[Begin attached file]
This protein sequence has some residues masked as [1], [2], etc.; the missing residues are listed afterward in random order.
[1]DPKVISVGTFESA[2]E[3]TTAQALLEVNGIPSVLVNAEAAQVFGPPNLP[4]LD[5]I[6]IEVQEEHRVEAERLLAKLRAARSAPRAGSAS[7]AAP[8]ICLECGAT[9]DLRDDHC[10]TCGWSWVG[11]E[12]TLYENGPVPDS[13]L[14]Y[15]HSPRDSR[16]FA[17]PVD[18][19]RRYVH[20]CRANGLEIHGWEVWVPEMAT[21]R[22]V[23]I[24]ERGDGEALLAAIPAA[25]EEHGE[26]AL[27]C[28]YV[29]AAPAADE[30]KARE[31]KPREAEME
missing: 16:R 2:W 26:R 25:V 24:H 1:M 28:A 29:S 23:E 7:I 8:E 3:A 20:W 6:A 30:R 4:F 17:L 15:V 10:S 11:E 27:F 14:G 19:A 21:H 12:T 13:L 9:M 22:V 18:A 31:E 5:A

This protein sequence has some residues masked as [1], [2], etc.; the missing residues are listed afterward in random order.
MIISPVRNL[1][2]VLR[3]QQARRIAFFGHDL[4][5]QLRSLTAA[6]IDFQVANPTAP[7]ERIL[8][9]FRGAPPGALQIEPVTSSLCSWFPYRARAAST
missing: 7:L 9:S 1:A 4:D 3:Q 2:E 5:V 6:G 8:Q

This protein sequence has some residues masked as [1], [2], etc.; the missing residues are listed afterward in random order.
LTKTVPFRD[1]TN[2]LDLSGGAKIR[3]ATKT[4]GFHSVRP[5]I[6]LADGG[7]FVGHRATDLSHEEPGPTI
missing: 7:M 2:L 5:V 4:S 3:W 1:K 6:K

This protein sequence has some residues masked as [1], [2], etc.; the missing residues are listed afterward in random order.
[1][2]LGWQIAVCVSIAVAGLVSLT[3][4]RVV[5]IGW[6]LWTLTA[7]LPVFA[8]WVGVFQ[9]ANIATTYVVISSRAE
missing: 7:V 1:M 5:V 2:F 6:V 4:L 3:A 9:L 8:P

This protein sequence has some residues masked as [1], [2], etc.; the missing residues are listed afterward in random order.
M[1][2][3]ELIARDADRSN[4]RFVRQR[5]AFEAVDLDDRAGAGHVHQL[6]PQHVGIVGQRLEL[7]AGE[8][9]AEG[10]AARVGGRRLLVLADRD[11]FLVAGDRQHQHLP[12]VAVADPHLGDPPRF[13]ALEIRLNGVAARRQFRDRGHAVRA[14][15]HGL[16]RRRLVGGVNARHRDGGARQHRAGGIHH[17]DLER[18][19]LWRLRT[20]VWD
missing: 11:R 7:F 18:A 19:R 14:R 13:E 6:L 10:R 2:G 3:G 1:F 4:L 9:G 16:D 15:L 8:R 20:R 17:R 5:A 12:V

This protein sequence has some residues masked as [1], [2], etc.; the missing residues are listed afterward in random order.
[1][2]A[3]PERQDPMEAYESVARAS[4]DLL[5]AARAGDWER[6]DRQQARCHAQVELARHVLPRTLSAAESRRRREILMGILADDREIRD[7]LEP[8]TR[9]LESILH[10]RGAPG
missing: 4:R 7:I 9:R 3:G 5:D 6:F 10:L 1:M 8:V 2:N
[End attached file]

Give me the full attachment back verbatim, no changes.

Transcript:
This protein sequence has some residues masked as [1], [2], etc.; the missing residues are listed afterward in random order.
[1]DPKVISVGTFESA[2]E[3]TTAQALLEVNGIPSVLVNAEAAQVFGPPNLP[4]LD[5]I[6]IEVQEEHRVEAERLLAKLRAARSAPRAGSAS[7]AAP[8]ICLECGAT[9]DLRDDHC[10]TCGWSWVG[11]E[12]TLYENGPVPDS[13]L[14]Y[15]HSPRDSR[16]FA[17]PVD[18][19]RRYVH[20]CRANGLEIHGWEVWVPEMAT[21]R[22]V[23]I[24]ERGDGEALLAAIPAA[25]EEHGE[26]AL[27]C[28]YV[29]AAPAADE[30]KARE[31]KPREAEME
missing: 16:R 2:W 26:R 25:V 24:H 1:M 28:A 29:S 23:E 7:I 8:E 3:A 20:W 6:A 30:R 4:F 17:L 15:V 10:S 11:E 27:F 14:G 19:A 21:H 12:T 13:L 9:M 22:V 18:A 31:E 5:A

This protein sequence has some residues masked as [1], [2], etc.; the missing residues are listed afterward in random order.
MIISPVRNL[1][2]VLR[3]QQARRIAFFGHDL[4][5]QLRSLTAA[6]IDFQVANPTAP[7]ERIL[8][9]FRGAPPGALQIEPVTSSLCSWFPYRARAAST
missing: 7:L 9:S 1:A 4:D 3:Q 2:E 5:V 6:G 8:Q

This protein sequence has some residues masked as [1], [2], etc.; the missing residues are listed afterward in random order.
LTKTVPFRD[1]TN[2]LDLSGGAKIR[3]ATKT[4]GFHSVRP[5]I[6]LADGG[7]FVGHRATDLSHEEPGPTI
missing: 7:M 2:L 5:V 4:S 3:W 1:K 6:K

This protein sequence has some residues masked as [1], [2], etc.; the missing residues are listed afterward in random order.
[1][2]LGWQIAVCVSIAVAGLVSLT[3][4]RVV[5]IGW[6]LWTLTA[7]LPVFA[8]WVGVFQ[9]ANIATTYVVISSRAE
missing: 7:V 1:M 5:V 2:F 6:V 4:L 3:A 9:L 8:P

This protein sequence has some residues masked as [1], [2], etc.; the missing residues are listed afterward in random order.
M[1][2][3]ELIARDADRSN[4]RFVRQR[5]AFEAVDLDDRAGAGHVHQL[6]PQHVGIVGQRLEL[7]AGE[8][9]AEG[10]AARVGGRRLLVLADRD[11]FLVAGDRQHQHLP[12]VAVADPHLGDPPRF[13]ALEIRLNGVAARRQFRDRGHAVRA[14][15]HGL[16]RRRLVGGVNARHRDGGARQHRAGGIHH[17]DLER[18][19]LWRLRT[20]VWD
missing: 11:R 7:F 18:A 19:R 14:R 13:E 6:L 10:R 2:G 3:G 1:F 4:L 9:G 16:D 15:L 8:R 20:R 17:R 5:A 12:V

This protein sequence has some residues masked as [1], [2], etc.; the missing residues are listed afterward in random order.
[1][2]A[3]PERQDPMEAYESVARAS[4]DLL[5]AARAGDWER[6]DRQQARCHAQVELARHVLPRTLSAAESRRRREILMGILADDREIRD[7]LEP[8]TR[9]LESILH[10]RGAPG
missing: 4:R 7:I 9:R 3:G 5:D 6:F 10:L 1:M 8:V 2:N